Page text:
Author: Daniel, Bert

Ten Reasons to Love Old Time Music
With the annual International Bluegrass Music Association meeting just completed, thereís been a lot of bluegrass buzz recently, so it was great to read the following in Rick Cornishís board meeting summary from the fall campout: ďMark Hogan, the CBAís North Coast Activities Vice President, reported on continuing work being done on our first-ever Old Time Campout scheduled for next year on the Russian River. This will be an attempt to gradually build an exclusively old time music festival, something the California Bluegrass Association has sought to create for many years.Ē

Right on! Bluegrass is central to the CBA, but of course the CBA is much more than that and the organizationís mission statement mentions that the CBA is dedicated to the ďfurtherance of Bluegrass, Old-Time, and Gospel Music in CaliforniaĒ. So instead of the usual ďhow I got hooked on bluegrassĒ story today, I thought Iíd give you ten reasons why I love old time music:

#1 Itís the true vine

Letís face it. Without old time music, there would never have been any bluegrass music. Sure, bluegrass is a complex amalgam of varied musical influences. For example, without the blues guitar playing of Arnold Schultz, there wouldnít be bluegrass either. But it canít be denied that the strongest musical current in bluegrass music has always been old time music. Itís the music Bill Monroeís uncle Pen played after all.

#2 Itís history
Quick, what famous battle was fought on the 8th of January? What event is commemorated by the tune Hullís Victory? Is Billy in the Lowground really a reference to the burial place of William the Conqueror? Look how many old time tunes include Bonaparte in their titles. In addition to Bonaparteís Retreat, Bonaparteís March, Bonaparteís Grand March, Bonaparte Crossing the Alps and Bonaparte Crossing the Rhine, thereís even a Bonaparte Crossing the Rocky Mountains! How about that, even pseudo-history! Old time music is so richly entwined in our cultural history. Thomas Jefferson played his fiddle every day. The members of Lewis and Clarkís expedition of discovery were entertained by fiddler Paul Cruzatte. Soldiers around civil war campfires heard old time music from each otherís musicians as they prepared for battle. What did their old time music sound like compared to the old time music played today? Weíd recognize many of the tunes if we could hear the fiddlers of yesterday. If youíre a history nut like me and want a good site to research some of these old tunes, try the Fiddlerís Companion ( ) compiled by Andrew Kuntz.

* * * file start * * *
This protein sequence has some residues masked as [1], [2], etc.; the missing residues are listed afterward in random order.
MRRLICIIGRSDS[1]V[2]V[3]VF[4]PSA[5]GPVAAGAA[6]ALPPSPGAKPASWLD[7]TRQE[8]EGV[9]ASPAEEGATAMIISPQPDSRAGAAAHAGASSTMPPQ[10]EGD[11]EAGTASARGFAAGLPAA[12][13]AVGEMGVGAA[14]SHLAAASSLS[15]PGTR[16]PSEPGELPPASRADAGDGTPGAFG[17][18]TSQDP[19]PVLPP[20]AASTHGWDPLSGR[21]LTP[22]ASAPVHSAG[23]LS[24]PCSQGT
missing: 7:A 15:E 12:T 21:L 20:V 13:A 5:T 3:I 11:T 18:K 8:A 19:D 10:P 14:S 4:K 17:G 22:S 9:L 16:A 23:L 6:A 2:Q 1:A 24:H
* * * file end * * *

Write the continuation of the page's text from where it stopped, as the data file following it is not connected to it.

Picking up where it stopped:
#3 Itís literature
I donít have many hobbies but three of my favorite hobbies are bicycling, literature and playing my mandolin. A couple of years ago, I was relaxing at home after a long bike ride. Iíd pick a few tunes, then read a few pages of my book. I happened to be reading Return of the Native by the 19th century English author, Thomas Hardy. After playing a tune I put down my instrument and two pages later read the following:

The air was now that one without any particular beginning, middle, or end, which perhaps among all the dances which throng an inspired fiddler's fancy, best conveys the idea of the interminable - the celebrated 'Devil's Dream'. The fury of personal movement that was kindled by the fury of the notes could be approximately imagined by these outsiders under the moon, from the occasional kicks of toes and heels against the floor, whenever the whirl round had been of more than customary velocity.

Guess what tune I had just been playing! Devilís Dream! How cool is that? All of the sudden I felt a profound connection to the culture of a bygone era so richly evoked by one of our greatest authors (who happened to be a fiddler).

#4 Itís the peopleís music
Old time music was developed on peopleís back porches before there was TV or internet. It was a way of socializing with your neighbors. It will always be a music that brings people together.